Brilliant Careers 

One band sings a languid swan song, another rises to pop ascendancy

One band sings a languid swan song, another rises to pop ascendancy

After Archers of Loaf released two consecutive classic modern-rock albums (1995’s Vee Vee and 1996’s All the Nation’s Airports), frontman Eric Bachmann expressed a desire to abandon the group as a going concern and dedicate himself to diverse side projects. Bachmann’s colleagues convinced him to return to the fold, but it’s no use: The Archers’ latest album plays like the work of a band with something else on its mind besides making music together. This is one time when creative tension doesn’t produce a thrilling new cohesion; instead, the Archers experiment with other bands’ sounds rather than spending time building on their own.

Take the opener, “Fashion Bleeds,” which could be a Girls Vs. Boys outtake, or the Grifters-y “Slick Tricks and Bright Lights,” or the Polvo-like “I.N.S.” These are not bad songs—in fact, they’re brash, dynamic rock songs with typically brittle Bachmann lyrics—but they don’t fit into a unified thematic vision, the way Archers songs have in the past. White Trash Heros is a restless album, too short and with too much filler, shrouded in darkness and sour feeling.

That said, there are some electrifying moments. If nothing else, playing together for five years has shaped Archers of Loaf into a crack unit, able to switch tempos on a dime and to tie a taut net of textured guitar noise beneath Bachmann’s wrecked voice. Few bands working today can match a song like “Dead Red Eyes,” which builds from a two-note organ riff into a muscular, bass-driven tour through one man’s feeling of loss. Nor can many achieve the sweat-caked rush of “One Slight Wrong Move,” which starts off with nightmarish industrial noise and distant, echoing vocals, then rockets through a powerful guitar riff to a spooky, Vocoder-treated chorus of “One hundred million people can be wrong!” Also, White Trash Heros features two exemplary mid-tempo Archers rambles—the buoyant, raw “Perfect Time” and the title track, which cruises through America on a bed of icy synthesizers.

Maybe this is a case where too much knowledge of a band can be a dangerous thing. If I thought White Trash Heros were a transitional album, setting up a new, invigorated Archers of Loaf, I’d find it promising, even exciting. But knowing that the band is limping, I can’t help but see this album as a last-ditch final sputter—on a par with Pixies’ Trompe Le Monde or Camper Van Beethoven’s Key Lime Pie, but not as fully realized as those two underappreciated platters.

White Trash Heros disappoints and thrills in equal measure, and if it is the Archer’s final testament, it will stand as a monument to lapsed potential. Let the mediocre solo albums commence.

The Scottish group Belle & Sebastian garnered a legion of kudos with last year’s If You’re Feeling Sinister, but I wasn’t among the fawners. I found B&S clever but far too twee—like The Smiths without Johnny Marr’s inventive guitar muscle. The Boy With the Arab Strap suffers from some of the same sickliness, but it’s also blessed with a fragile sort of grace. The addition of spry instrumentation and increasingly intricate arrangements infuses Belle & Sebastian with rare electricity. Their music was always lovely and literate, but now, in its best moments, it approaches transcendence.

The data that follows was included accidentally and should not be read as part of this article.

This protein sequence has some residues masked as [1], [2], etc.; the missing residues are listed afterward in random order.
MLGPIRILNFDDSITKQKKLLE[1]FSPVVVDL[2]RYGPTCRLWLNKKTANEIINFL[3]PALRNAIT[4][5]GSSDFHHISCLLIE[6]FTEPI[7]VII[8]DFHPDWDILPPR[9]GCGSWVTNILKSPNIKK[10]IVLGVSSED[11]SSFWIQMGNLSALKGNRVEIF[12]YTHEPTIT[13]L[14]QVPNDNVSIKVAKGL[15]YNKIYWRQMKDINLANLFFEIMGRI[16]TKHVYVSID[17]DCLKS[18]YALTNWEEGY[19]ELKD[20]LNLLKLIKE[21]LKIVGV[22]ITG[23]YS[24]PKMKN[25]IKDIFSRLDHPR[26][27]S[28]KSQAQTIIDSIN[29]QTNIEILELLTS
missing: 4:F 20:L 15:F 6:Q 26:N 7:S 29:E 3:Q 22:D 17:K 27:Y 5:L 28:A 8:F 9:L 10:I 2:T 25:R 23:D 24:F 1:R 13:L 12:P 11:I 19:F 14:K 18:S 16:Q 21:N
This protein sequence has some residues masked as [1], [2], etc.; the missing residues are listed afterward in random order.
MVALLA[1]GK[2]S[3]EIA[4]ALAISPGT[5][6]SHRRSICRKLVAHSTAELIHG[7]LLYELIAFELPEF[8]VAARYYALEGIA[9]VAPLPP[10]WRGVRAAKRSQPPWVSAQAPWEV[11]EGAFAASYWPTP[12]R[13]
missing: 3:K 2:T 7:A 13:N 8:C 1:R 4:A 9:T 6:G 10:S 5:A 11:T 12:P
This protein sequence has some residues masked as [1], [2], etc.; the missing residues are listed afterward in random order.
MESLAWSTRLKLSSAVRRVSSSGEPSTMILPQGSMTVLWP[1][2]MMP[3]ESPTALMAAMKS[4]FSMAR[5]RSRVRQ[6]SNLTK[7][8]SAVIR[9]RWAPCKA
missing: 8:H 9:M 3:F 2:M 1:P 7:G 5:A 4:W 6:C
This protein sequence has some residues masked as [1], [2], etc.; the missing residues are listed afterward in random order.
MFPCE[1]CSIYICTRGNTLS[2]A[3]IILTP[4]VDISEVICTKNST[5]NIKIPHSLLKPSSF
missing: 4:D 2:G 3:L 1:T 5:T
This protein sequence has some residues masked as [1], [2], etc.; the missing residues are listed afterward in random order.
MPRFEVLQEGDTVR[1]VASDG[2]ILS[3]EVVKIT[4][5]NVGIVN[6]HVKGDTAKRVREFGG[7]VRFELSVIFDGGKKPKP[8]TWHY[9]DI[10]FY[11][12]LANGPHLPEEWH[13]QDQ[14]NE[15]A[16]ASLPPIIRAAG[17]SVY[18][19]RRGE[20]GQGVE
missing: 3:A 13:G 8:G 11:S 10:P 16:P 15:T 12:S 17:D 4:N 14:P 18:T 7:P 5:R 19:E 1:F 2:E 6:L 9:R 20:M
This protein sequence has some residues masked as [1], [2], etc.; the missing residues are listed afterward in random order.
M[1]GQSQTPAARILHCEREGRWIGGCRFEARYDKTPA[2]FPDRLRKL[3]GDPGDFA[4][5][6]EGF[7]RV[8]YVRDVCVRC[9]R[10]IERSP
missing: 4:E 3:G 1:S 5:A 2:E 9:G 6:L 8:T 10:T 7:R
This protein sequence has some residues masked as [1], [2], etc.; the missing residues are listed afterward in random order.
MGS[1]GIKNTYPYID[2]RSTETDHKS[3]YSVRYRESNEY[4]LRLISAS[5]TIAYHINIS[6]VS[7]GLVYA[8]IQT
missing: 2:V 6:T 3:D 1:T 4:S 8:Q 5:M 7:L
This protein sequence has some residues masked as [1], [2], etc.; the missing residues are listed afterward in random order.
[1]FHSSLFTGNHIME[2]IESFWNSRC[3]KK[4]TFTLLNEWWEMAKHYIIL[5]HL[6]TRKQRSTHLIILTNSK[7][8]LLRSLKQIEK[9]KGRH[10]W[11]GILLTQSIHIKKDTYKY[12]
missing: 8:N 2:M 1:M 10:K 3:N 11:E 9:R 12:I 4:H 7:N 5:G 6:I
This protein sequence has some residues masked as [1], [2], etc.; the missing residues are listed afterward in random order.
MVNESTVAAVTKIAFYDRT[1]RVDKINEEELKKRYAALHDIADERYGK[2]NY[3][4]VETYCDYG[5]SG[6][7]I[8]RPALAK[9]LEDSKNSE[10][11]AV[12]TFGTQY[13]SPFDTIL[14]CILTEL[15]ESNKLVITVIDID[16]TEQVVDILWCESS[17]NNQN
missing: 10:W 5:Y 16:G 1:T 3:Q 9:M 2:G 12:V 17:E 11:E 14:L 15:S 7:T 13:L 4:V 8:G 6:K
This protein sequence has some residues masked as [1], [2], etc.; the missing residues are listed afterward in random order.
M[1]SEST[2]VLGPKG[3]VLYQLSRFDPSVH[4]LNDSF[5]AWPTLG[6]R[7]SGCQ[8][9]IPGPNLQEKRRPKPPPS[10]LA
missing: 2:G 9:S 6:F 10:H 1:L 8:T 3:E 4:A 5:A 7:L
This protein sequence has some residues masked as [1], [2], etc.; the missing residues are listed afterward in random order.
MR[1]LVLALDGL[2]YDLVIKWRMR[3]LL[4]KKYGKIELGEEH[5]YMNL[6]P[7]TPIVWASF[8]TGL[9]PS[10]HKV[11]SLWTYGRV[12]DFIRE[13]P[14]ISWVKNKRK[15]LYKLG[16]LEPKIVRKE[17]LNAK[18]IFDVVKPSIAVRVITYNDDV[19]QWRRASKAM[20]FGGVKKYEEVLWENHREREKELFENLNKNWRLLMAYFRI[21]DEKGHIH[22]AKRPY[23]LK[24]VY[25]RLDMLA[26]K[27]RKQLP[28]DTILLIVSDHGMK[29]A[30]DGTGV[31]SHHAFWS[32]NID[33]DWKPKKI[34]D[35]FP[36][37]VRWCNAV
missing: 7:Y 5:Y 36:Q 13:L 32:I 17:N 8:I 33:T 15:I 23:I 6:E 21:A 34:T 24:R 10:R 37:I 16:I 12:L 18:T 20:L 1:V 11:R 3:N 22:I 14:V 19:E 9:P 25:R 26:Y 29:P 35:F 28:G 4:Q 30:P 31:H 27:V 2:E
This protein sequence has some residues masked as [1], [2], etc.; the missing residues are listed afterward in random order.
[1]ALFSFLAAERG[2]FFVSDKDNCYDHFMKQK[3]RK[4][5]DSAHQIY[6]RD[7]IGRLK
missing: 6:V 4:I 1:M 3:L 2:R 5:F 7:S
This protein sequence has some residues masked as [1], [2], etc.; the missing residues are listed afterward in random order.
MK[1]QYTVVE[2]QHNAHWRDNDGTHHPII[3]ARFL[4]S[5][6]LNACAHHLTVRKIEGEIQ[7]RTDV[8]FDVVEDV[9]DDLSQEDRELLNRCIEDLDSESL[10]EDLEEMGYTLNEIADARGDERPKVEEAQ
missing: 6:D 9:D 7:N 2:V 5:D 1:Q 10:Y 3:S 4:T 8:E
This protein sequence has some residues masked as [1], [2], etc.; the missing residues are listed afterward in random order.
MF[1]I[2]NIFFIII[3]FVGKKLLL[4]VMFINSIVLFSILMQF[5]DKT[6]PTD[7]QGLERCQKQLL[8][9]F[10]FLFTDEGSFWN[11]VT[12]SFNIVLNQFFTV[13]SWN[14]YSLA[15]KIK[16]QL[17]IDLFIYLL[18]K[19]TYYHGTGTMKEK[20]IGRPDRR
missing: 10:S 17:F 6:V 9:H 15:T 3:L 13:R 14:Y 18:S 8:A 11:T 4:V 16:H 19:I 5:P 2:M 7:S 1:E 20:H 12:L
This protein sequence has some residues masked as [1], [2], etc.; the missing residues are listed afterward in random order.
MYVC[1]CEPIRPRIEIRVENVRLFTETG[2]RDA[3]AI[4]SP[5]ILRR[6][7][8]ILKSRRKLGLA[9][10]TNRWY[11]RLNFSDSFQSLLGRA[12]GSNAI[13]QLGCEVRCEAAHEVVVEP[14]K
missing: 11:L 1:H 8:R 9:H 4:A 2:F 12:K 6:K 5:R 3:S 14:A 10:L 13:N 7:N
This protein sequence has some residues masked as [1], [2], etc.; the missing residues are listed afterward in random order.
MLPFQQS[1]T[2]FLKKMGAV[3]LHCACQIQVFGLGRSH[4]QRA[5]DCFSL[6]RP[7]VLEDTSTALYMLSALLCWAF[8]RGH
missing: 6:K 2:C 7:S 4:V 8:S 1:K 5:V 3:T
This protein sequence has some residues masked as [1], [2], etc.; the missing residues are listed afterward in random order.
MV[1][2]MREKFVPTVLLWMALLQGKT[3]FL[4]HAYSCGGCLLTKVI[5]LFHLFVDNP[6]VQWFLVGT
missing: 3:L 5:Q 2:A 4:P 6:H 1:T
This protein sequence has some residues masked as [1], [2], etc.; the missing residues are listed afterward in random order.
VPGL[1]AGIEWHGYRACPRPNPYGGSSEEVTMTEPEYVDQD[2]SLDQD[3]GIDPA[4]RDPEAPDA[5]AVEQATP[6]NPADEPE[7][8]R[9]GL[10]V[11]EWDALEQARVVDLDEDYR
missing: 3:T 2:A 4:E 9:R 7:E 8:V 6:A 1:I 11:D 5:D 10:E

Compare the brushed, busy sound of Sinister to “It Could’ve Been a Brilliant Career,” the opening track on Arab Strap. Starting with another in a series of provocative opening lines (“He had a stroke at the age of 24/It could’ve been a brilliant career”), B&S drift gently into a minor-key skiffle with murmuring bass, crisp electric piano, and the far-off moan of a slide guitar. The instrumentation is kept separate enough to be distinct, but the various elements blend into an honest-to-God composition.

Other standouts include “Sleep the Clock Around,” which dresses up a monotone litany with swirling synths, strains of bagpipe, and peppy horns. I also like “Ease Your Feet Into the Sea,” in which a tinkly xylophone and soft fiddle bridge a breathless, dreamy lyric about a friend’s heavy dues. And the record has three winning songs that deserve to be hit singles: “A Summer Wasting,” which undercuts its snappy big-band sound with some subtly morose piano and violin; the string-driven, soaring “Dirty Dream Number Two,” which sounds like Motown reinterpreted by a depressed Lulu; and the finger-popping title track, which mutes a rockabilly-sounding beat until it’s almost a lullaby.

I heard an NPR report on B&S in which some New York rock critic wondered why their music isn’t more popular—as in, why don’t they have Top 10 hits in the U.S.? I would invite that critic to play Arab Strap over a loudspeaker at a public place and watch how many passersby wrinkle their noses at the sound of bandleader Stuart Murdoch’s vocals. Murdoch may be a master of pop orchestration (and getting better all the time), but he sings like he’s chopping onions and getting ever closer to his thumb. Then again, weird vocals have hardly been the death of U.K. pop in the past; fans of cult pop, at least, won’t begrudge a nasal whine when the music is so full-bodied.

At its weakest (to be honest, the record barely bats .500), The Boy With the Arab Strap is punchless, and some might even say smug. Indie-rock inside-joke titles like “Chickfactor” and “Seymour Stein” don’t elevate the band’s faux-naive persona, and the songs themselves don’t add up to much musically or lyrically. At its best, though, Belle and Sebastian’s music recalls the finest, most elegant pop tunes ever to drift from overseas. It’s worth the extra indulgence.

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